July 24, 2013

A Market-Driven Nominal GDP Targeting Regime

  • Scott Sumner

    Ralph G. Hawtrey Chair Emeritus of Monetary Policy
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In addition to destroying any illusions that the “Great Moderation” had ended debate over monetary policy, the Great Recession opened up a debate about the role and methods of central banks in the United States and around the world. Many have criticized the role of the Federal Reserve (Fed) in the crisis, but economists don’t even agree about whether the Fed’s monetary policy was too inflationary or too contractionary.

In a paper for the Mercatus Center at George Mason University, economist Scott Sumner, director of the Mercatus Center’s Program on Monetary Policy, evaluates the Fed’s role in the Great Recession and makes the case for establishing a market-driven nominal GDP targeting regime. Sumner—one of the world’s foremost experts on nominal GDP targeting—examines how US monetary policy failed during the Great Recession, and how a nominal GDP futures targeting regime could prevent the next recession.


Monetary policy is not easily defined and leading economists emphasize different aspects of monetary policy. Some define it in terms of the quantity of money in the economy, others focus on the price of money, and still others see it in terms of changes in the rental cost of money.

However it is defined, most economists agree about what a successful monetary policy should look like:

  • Monetary policy should promote stable economic growth and low inflation.
  • It should also provide sufficient liquidity to keep the financial system stable.

One of the strengths of nominal GDP targeting is that it sidesteps the question of what variables a central bank should target, and instead focuses directly on these ultimate macroeconomic policy goals.


Monetary policy could be greatly improved by a regime of “targeting the forecast,” or setting policy so that the expected growth in nominal GDP is equal to the central bank’s target growth rate. The central bank could accomplish this goal by setting up a nominal GDP futures market and then adjusting the monetary base to stabilize nominal GDP futures prices. The market, not the central bank, would set both the level of the monetary base and short-term interest rates under this sort of policy regime.

  • For example, if the central bank’s goal were 5 percent nominal GDP growth, then it would adjust its policy instruments until the futures market also forecast 5 percent nominal GDP growth. In most cases, its policy instruments would be buying and selling government bonds on the open market.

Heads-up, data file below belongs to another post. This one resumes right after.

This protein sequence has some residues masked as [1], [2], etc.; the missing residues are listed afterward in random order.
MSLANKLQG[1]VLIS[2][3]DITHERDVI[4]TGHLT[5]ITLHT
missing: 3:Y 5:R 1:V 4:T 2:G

• Eventually, the buying and selling of government bonds could even be automated, with every “long” or “short” purchase on the futures market triggering a corresponding open-market operation. For instance, each $1 purchase of a long position in a nominal GDP futures contract might trigger a $1,000 open-market sale by the Fed, while a $1 purchase of a short position would trigger a $1,000 open-market purchase by the Fed. Investors would effectively be determining the size of the monetary base.


There are several common criticisms of nominal GDP targeting. All of them either stem from a misunderstanding of how nominal GDP targeting works or refer to problems that could be fixed by modest adjustments to the regime.

  • The circularity problem: What if nothing happens because the markets are watching the central bank for direction at the same time as the central bank is watching the markets for direction? Placing all the decision-making power in the hands of the market essentially solves this problem. The market effectively predicts the optimal instrument setting as it implements policy. The nominal GDP futures price doesn’t change; rather, the monetary base changes as needed to keep futures prices stable.
  • The first-mover problem: Why would investors trade before the end of the period? If periods are only once every three months, this could be problematic. By using monthly nominal GDP estimates provided by private firms such as Macroeconomic Advisers and then taking weighted averages, the Fed could construct daily nominal GDP estimates, which would mean a new period each day.
  • The problem of data revisions: What if there are revisions to nominal GDP? The payoffs can be based on the first announcement, as long as the initial estimate is unbiased. Any longer-term revisions in the definition of GDP, such as adding the underground economy, should be addressed by adjusting the policy goal.
  • Concerns about market liquidity: What if no one trades? If no one trades long or short options on a given day, that means the market believes the current monetary policy is on the correct trajectory to reach the target nominal GDP.
  • Bias resulting from hedging or risk aversion: What if the risk premium causes disruptions? Any risk premium that forms will likely be very small. But even so, as long as the risk premium remains relatively steady, the macro instability should be minimal. It is only time-varying risk premiums that cause problems.


Adopting a regime of nominal GDP targeting based on futures markets would not only provide the best foundation for stable economic growth, it would also remove the justification for future government bailouts and stimulus spending. A fully automated system would remove all discretion from the Federal Reserve. US monetary policy needs a system of guardrails that will prevent the United States from falling into another demand-side recession, or period of high inflation. A nominal GDP targeting regime would provide such a system.